Do 3-D Displays Draw More Power?

Most industry observers would agree that 3-D capability and low power consumption are high on the list of new features for TVs. Even if consumers are not yet clamoring for them, these capabilities are among those that manufacturers are pushing in order to differentiate their products. Might it be possible, however, for one new feature to cancel out the other? Does the addition of 3-D make an environmentally friendly unit less so?

In many cases, yes, according to Paul Gray, Director of European TV Research for DisplaySearch. "It is very clear that with the current generation of 3-D sets, you have a significant loss of brightness," he says. (For more on this phenomenon, check out two of this month's features: "Evolving Technologies for LCD-Based 3-D Entertainment" and "Two New Technology Developments in the LCD Industry." In the case of LED-backlit units, this loss of brightness generally means that more LEDs will need to be used. And, as Gray notes, "more light costs more power."

Consequently, here is a case in which plasma has a potential edge over LCD technology because it emits. Both Samsung and Panasonic have 3-D-ready TVs based on plasma, in addition to their 3-D LCD units, and LG recently unveiled a 180-in. plasma 3-D TV prototype at the IFA show in Berlin.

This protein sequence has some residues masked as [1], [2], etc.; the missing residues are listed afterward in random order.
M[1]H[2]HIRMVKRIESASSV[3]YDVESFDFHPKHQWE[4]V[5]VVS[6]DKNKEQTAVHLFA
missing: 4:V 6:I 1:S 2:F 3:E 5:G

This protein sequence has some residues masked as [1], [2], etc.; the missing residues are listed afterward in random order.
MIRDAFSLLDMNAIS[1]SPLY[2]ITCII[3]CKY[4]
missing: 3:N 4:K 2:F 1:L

To better understand just how much of a power penalty 3-D means to commercial TVs, industry observers such as CNET have started objective testing. CNET did a comparison in July ( that included mostly plasma sets and showed that they did indeed use approximately double the wattage when in 3-D mode, as opposed to 2-D mode.

However, it would be premature and perhaps incorrect to say that 3-D TVs are going to be massive power gobblers. "If you go back a year ago," says Gray, "there was all this wailing and hand-wringing about CEC power regulations." Now, he notes, many sets are already well below the power consumption levels specified for 2013. (For more data, see Gray's blog at While 3-D does increase power usage, this is a hurdle that manufacturers will most likely clear – especially if and when new 3-D regulations are set. "Engineers still have scope to bring power-consumption improvements," says Gray.

– Jenny Donela